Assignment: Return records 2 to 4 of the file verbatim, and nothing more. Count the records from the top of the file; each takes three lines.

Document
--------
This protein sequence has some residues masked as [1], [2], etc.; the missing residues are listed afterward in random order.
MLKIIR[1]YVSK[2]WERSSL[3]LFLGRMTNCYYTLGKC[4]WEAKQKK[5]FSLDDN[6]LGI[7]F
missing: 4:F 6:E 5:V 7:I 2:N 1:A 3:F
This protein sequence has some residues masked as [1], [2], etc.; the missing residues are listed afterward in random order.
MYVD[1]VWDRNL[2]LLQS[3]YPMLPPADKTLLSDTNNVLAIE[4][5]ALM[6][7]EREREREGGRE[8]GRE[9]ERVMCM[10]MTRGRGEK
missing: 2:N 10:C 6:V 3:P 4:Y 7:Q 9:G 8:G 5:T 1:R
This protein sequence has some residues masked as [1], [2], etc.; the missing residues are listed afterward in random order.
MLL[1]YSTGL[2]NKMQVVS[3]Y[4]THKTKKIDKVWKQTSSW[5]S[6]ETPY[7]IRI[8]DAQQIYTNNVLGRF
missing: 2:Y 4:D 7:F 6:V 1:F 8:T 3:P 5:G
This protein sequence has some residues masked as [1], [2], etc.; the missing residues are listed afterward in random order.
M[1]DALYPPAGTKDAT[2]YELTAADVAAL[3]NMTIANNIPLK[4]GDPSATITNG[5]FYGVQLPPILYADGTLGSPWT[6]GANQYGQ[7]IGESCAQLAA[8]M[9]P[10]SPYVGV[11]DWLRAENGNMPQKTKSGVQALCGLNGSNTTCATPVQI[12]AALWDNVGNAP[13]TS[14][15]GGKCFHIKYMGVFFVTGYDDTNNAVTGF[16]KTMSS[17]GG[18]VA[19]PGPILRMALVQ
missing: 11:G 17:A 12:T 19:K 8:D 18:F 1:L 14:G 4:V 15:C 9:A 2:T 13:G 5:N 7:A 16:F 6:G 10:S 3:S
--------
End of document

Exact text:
This protein sequence has some residues masked as [1], [2], etc.; the missing residues are listed afterward in random order.
MYVD[1]VWDRNL[2]LLQS[3]YPMLPPADKTLLSDTNNVLAIE[4][5]ALM[6][7]EREREREGGRE[8]GRE[9]ERVMCM[10]MTRGRGEK
missing: 2:N 10:C 6:V 3:P 4:Y 7:Q 9:G 8:G 5:T 1:R
This protein sequence has some residues masked as [1], [2], etc.; the missing residues are listed afterward in random order.
MLL[1]YSTGL[2]NKMQVVS[3]Y[4]THKTKKIDKVWKQTSSW[5]S[6]ETPY[7]IRI[8]DAQQIYTNNVLGRF
missing: 2:Y 4:D 7:F 6:V 1:F 8:T 3:P 5:G
This protein sequence has some residues masked as [1], [2], etc.; the missing residues are listed afterward in random order.
M[1]DALYPPAGTKDAT[2]YELTAADVAAL[3]NMTIANNIPLK[4]GDPSATITNG[5]FYGVQLPPILYADGTLGSPWT[6]GANQYGQ[7]IGESCAQLAA[8]M[9]P[10]SPYVGV[11]DWLRAENGNMPQKTKSGVQALCGLNGSNTTCATPVQI[12]AALWDNVGNAP[13]TS[14][15]GGKCFHIKYMGVFFVTGYDDTNNAVTGF[16]KTMSS[17]GG[18]VA[19]PGPILRMALVQ
missing: 11:G 17:A 12:T 19:K 8:D 18:F 1:L 14:G 4:V 15:C 9:A 2:T 13:G 5:N 7:A 16:F 6:G 10:S 3:S